See Table 2 and Table 3 below for guidance on CDPH quarantine after close contact. When the tables refer to the measures that would be taken on a given day (for example,. day 5 or day, day 1 is the first day after the onset of symptoms or, if no symptoms occur, the day after the first positive test. Ii A fever is a measured body temperature of 100.4 degrees Fahrenheit or higher.
Iii Fever resolves when 24 hours have passed without fever, without the use of fever-reducing medications. In addition to the above, pursuant to section 3205 (c) ((E), when a local or state health official issues an order to isolate, quarantine, or exclude an employee, the employee will not return to work until the isolation or quarantine period is completed or the order is lifted, even if the order exceeds the requirements of exclusion specified in the ETS or CDPH recommendation. Now that COVID-19 vaccines are gradually being rolled out, employers are wondering if they can (and should) require employees to get vaccinated and are considering what they can do if employees refuse. Recorded Webinar on COVID-19 Vaccination Policies Given the complexity of navigating federal and state laws, MOU, personnel policies, and practical considerations, employers should consult legal counsel before creating and implementing a mandatory or voluntary vaccination policy.
Our labor and employment law attorneys help California employers with all legal issues related to COVID-19 vaccines. Our team hosted a webinar on Feb. 3 to address the myriad issues of COVID-19 vaccination, including how employers can meet EEOC requirements, increase workplace safety, and minimize. In its most recent guide, the U.S.
UU. The Equal Employment Opportunity Commission (“EEOC) made clear that an employer can (order employees to be vaccinated) and (keep unvaccinated employees out of the workplace) if the employer determines that the unvaccinated employee represents a “direct threat” due to a “significant risk of substantial harm to the health or safety of the person or other persons that cannot be eliminated or reduced by reasonable accommodation. At the same time, employers must still provide reasonable accommodations and participate in the interactive process with employees who have disabilities and cannot get vaccinated or those with sincere religious beliefs against vaccination. For employees with labor rights for cause, employers must comply with due process before taking corrective action against employees as a result of refusal to be vaccinated.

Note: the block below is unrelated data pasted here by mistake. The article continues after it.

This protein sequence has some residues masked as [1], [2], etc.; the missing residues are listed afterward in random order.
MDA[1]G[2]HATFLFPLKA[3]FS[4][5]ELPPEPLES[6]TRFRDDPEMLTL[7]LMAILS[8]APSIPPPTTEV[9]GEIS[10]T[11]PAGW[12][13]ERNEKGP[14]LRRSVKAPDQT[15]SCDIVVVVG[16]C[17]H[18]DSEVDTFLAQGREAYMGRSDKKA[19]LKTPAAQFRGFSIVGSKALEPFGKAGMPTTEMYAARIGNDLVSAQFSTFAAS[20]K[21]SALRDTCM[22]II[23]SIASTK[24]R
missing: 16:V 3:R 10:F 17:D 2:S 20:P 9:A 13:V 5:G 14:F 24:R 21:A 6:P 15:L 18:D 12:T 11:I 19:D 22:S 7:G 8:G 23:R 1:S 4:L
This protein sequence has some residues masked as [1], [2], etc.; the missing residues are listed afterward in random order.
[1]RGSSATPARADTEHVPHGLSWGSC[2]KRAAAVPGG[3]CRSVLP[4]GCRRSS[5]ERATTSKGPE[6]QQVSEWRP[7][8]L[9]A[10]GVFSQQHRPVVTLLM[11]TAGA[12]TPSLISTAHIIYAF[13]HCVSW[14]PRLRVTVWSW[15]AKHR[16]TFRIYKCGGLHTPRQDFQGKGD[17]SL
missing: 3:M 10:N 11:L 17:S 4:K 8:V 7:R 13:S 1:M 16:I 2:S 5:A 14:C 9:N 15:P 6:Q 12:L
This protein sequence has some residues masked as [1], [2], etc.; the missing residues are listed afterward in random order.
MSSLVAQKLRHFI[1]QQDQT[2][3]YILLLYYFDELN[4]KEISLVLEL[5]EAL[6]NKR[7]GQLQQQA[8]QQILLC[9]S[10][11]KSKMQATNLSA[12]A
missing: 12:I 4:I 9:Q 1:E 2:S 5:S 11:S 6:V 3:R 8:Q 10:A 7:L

Because this is an area of law that has not been tested, employers should consult with legal counsel before considering corrective action. Reference ListSee below for a list of articles and links related to COVID-19 vaccines. The California Employment and Housing Equality Act (FEHA) takes these federal anti-discrimination laws further and requires employers with five or more employees to offer accommodations to employees with disabilities, unless they represent an undue hardship for the company. According to AB 1993, the Department of Fair Employment and Housing and the California Division of Occupational Safety and Health would have had to work with the California Department of Public Health on guidance for employers on what would constitute a valid exemption.